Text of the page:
The above code is mathematically correct, and even fast enough to run in realtime in modern hardware. However, one can still gain a 5x speed factor when rendering in some cases (like when rendering in the CPU in pure C or C++).

The first thing to do is, as usual, to get rid of all those transcendental functions (the trigonometric ones) which not only are slow but also introduce unnecessary errors in the computations. By using the basic trigonometric identities of the cosine and sine of a doubled angle, one can replace the 8-times angle computations by repeatedly applying the identities (three times). The result is a polynomial which has no trigonometric functions and runs much faster in the most CPUs (but not in GPUs usually, which have super fast trigonometric implementations):

float x = w.x; float x2 = x*x; float x4 = x2*x2; float y = w.y; float y2 = y*y; float y4 = y2*y2; float z = w.z; float z2 = z*z; float z4 = z2*z2; float k3 = x2 + z2; float k2 = inversesqrt( k3*k3*k3*k3*k3*k3*k3 ); float k1 = x4 + y4 + z4 - 6.0*y2*z2 - 6.0*x2*y2 + 2.0*z2*x2; float k4 = x2 - y2 + z2; w.x = 64.0*x*y*z*(x2-z2)*k4*(x4-6.0*x2*z2+z4)*k1*k2; w.y = -16.0*y2*k3*k4*k4 + k1*k1; w.z = -8.0*y*k4*(x4*x4 - 28.0*x4*x2*z2 + 70.0*x4*z4 - 28.0*x2*z2*z4 + z4*z4)*k1*k2;

You can find a realtime implementation of this here:


When it comes to rendering, the Mandelbulb can be colored just as any other 3D fractal. Surprisingly nobody that I know out there are coloring 3D fractals so far. Most of them either use a constant color, use the normal to pick a color, or use a random perlin noise pattern to assign a different color to every point in the surface of the set.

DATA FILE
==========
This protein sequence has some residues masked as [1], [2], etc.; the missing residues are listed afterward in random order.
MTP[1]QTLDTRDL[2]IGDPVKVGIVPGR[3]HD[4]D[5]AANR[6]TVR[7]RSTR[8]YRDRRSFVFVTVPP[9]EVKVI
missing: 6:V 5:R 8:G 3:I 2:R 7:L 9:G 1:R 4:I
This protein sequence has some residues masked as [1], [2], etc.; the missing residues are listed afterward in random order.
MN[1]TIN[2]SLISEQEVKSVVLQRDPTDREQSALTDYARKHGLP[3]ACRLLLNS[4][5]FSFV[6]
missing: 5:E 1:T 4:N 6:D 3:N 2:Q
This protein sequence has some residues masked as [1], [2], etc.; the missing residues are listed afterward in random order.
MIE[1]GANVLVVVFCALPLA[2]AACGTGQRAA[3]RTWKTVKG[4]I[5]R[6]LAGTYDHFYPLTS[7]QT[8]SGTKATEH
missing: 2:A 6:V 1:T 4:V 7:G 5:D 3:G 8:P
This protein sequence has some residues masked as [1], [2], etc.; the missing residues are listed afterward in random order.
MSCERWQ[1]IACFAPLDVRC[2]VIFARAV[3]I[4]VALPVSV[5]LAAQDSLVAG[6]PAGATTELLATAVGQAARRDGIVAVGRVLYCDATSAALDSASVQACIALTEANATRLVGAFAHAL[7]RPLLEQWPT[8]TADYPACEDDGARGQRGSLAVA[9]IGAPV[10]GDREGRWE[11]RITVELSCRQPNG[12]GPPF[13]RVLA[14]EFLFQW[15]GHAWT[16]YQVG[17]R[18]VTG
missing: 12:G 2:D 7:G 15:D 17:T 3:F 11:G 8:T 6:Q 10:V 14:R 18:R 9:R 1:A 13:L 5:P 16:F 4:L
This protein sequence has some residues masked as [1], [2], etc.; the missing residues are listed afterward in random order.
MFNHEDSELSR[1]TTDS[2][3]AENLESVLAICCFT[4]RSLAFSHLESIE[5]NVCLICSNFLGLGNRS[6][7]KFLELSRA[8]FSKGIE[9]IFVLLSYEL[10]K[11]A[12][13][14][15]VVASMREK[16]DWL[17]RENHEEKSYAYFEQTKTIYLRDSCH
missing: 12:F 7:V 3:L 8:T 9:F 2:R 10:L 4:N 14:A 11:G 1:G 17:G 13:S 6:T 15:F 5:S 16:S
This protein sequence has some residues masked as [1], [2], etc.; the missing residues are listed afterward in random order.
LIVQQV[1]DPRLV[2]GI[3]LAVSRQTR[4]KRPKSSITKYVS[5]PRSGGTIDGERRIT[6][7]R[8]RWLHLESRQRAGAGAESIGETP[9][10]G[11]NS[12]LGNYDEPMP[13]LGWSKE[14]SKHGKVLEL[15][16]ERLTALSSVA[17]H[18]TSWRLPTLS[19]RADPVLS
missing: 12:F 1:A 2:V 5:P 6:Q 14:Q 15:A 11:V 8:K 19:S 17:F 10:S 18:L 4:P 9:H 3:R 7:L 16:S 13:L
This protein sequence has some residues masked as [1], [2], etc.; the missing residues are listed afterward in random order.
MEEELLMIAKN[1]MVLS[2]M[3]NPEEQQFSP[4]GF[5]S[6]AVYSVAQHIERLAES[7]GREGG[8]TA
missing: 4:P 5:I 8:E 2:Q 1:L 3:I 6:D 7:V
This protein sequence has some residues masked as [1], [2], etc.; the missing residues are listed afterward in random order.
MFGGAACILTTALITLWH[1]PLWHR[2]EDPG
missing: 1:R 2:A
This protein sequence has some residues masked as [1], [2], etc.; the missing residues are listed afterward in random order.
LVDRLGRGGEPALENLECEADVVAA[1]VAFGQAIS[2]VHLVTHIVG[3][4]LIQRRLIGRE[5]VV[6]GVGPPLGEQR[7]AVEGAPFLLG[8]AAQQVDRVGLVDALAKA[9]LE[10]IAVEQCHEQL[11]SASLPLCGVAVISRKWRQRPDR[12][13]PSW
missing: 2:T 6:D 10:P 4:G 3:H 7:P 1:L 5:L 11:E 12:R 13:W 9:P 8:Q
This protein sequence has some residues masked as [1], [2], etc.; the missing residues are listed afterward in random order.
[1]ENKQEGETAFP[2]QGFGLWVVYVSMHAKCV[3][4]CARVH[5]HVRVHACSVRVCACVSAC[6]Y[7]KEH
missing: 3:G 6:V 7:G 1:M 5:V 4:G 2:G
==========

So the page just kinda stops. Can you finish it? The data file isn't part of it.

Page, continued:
In my experiments I opted for using the old orbit traps method applied in 3D but using the results to assign a color. What I did is to compute four orbit traps. One of the traps was the origin, and the other three traps were the x=0, y=0 and z=0 planes. The last three traps were used to mix the basic surface color with three other colors. The point trap in the origin was used as a multiplicative factor to the color, which simulated some ambient occlusion.

The improvement from the other rudimentary coloring methods is that because the behaviour of the orbit traps follows the fractal structure of the set, so do the colors, and therefore we get meaningful color patterns emerging in the surface as opposed to generic perlin noise based coloring.

Detail of the Mandelbulb. Click to enlarge


Rendering happens as usual, like for any other 3D fractal. My implementation of the Mandelbulb runs realtime in modern GPUs for moderate screen resolutions (say, 720p) with shadows but no antialiasing. It takes a couple of seconds to render in the CPU. To get this speed one has to use distance field based raymarching. In order to generate an SDF out of the fractal, we need a way to approximate the distance to it. At the time when the Mandelbulb was being researched all authors I was aware of were using the wrong distance computation, so I applied first principles and made my own derivations based on the Hubbard-Douady potential theory. Then I applied the usual technique to extract an approximated distance to the surface

where G(c) is the Hubbard-Douady potential for our polynomial of degree 8:

G'(c) is the gradient of the potential, and can be computer analytically as usual as part of the iteration loop. It can be used also as shading normal once the intersection of the ray with the set is found. This leads to

You can find more information about this derivation and how to apply it in the article about distance to fractals.

Orbit trap for coloring. Note that there are no lighting computations of any sort going on


The first video is a close zoom to the surface of the fractal object, and the second one is a morphing of the associated Julia sets of the Mandelbulb set.